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Post news RSS Valve Adds VR Rendering Tech Asynchronous Reprojection To SteamVR Beta

Valve now has its own version of Oculus’ asynchronous timewarp technique.

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HTC Vive Consumer Edition

In an announcement posted to the SteamVR Beta Community Page, Valve has revealed that it has added “initial asynchronous reprojection support” to the latest beta branch of SteamVR.

Asynchronuos Reprojection is essentially Valve’s version of Oculus’ Asynchronous Timewarp; a method of improving VR rendering performance by rendering what are essentially “fake” frames which are slightly warped or distorted in the direction that the user is moving their head or view. These fake frames are much faster and easier to render than a full new frame.

Techniques such as these allow VR to run on lower-end hardware, and allow developers to achieve comfortable rendering speeds of 90FPS and above much easier. At 2015’s Game Developers Conference, Valve’s Alex Vlachos gave a talk covering the theory behind some of these techniques.

If you do enable asynchronous reprojection, Valve has a few points that you should take note of:

  • Requires Nvidia driver version 372.54 or newer.
  • AMD not supported in this version.
  • Can be disabled in SteamVR settings under Performance by unchecking "Allow asynchronous reprojection".
  • Current status is listed in the lower left section of SteamVR Settings (Async Reprojection On/Off). If you have "Allow asynchronous reprojection" checked, but are still seeing Async Reprojection Off on the left, this means it is not supported on your current setup - see above for requirements.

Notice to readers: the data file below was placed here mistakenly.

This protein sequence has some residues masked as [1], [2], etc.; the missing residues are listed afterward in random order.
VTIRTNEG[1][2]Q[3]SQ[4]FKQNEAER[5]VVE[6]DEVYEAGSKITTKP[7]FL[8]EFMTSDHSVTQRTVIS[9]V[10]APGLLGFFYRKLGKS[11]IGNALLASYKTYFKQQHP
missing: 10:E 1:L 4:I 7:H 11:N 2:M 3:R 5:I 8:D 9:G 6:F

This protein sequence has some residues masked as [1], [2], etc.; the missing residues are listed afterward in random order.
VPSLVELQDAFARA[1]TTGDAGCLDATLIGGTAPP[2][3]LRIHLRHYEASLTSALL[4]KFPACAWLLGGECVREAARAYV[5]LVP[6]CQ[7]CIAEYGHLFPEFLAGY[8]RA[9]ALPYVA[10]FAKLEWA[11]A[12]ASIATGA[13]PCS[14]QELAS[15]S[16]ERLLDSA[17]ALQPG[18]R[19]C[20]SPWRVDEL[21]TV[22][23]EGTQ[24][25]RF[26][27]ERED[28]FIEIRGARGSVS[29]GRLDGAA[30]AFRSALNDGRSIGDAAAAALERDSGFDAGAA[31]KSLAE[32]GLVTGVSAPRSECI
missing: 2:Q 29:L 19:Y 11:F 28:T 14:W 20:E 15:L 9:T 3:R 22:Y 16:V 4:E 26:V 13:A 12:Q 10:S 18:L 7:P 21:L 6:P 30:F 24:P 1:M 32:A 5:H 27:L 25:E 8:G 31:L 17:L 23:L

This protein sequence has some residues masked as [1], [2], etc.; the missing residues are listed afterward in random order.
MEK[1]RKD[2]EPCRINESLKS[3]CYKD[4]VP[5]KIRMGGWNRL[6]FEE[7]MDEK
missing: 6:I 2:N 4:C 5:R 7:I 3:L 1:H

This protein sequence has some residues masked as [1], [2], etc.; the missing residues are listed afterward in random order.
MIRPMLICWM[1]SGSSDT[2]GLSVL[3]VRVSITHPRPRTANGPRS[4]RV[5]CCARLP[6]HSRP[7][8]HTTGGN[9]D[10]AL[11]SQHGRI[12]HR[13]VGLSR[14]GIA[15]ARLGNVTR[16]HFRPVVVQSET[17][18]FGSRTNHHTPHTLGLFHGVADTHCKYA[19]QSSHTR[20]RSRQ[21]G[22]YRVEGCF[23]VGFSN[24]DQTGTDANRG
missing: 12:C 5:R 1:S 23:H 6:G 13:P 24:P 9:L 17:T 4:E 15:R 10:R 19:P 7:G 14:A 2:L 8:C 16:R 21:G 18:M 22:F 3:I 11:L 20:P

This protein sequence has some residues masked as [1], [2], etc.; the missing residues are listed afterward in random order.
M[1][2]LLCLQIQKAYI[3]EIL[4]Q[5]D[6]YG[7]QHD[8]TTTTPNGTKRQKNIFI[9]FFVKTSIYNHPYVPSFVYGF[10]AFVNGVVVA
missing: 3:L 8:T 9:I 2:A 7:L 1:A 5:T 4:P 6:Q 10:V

• Frame timing graph has been updated to show the number of times each frame has been presented (white line in the stacked cpu graph) and the number of times each frame has been reprojected to a different vsync than originally rendered for (red line on the stacked gpu graph).
  • "Allow interleaved reprojection" checkbox still applies in async mode. It controls whether the application is dropped to 45hz when not making framerate, or if it is allowed to get further and further behind until a frame winds up getting presented twice. This leads to less positional judder, but that judder is more random (which tends to be more annoying).

HTC Vive Consumer Edition

In an interview with UploadVR, Vlachos commented on the first release of this technique for SteamVR, saying that Valve isn’t ready to officially say this will lower the minimum hardware specifications for running a HTC Vive:

“Our goal is to provide high-quality VR to customers, and we see all reprojection techniques as a safety net for the occasional dropped frame… it is up to each software application to specify their min spec for that engine, since only they can vet what minimum GPU is actually required to render their assets at framerate.”

Rendering techniques such as these are just as important to making virtual reality accessible as physical hardware improvements and revisions. With Oculus’ new Asynchronous Spacewarp technique bringing the Rift’s own minimum specifications down to a US$499 PC, VR won’t be remaining in the realm of high-end hardware enthusiasts much longer.

Vive rear perspective

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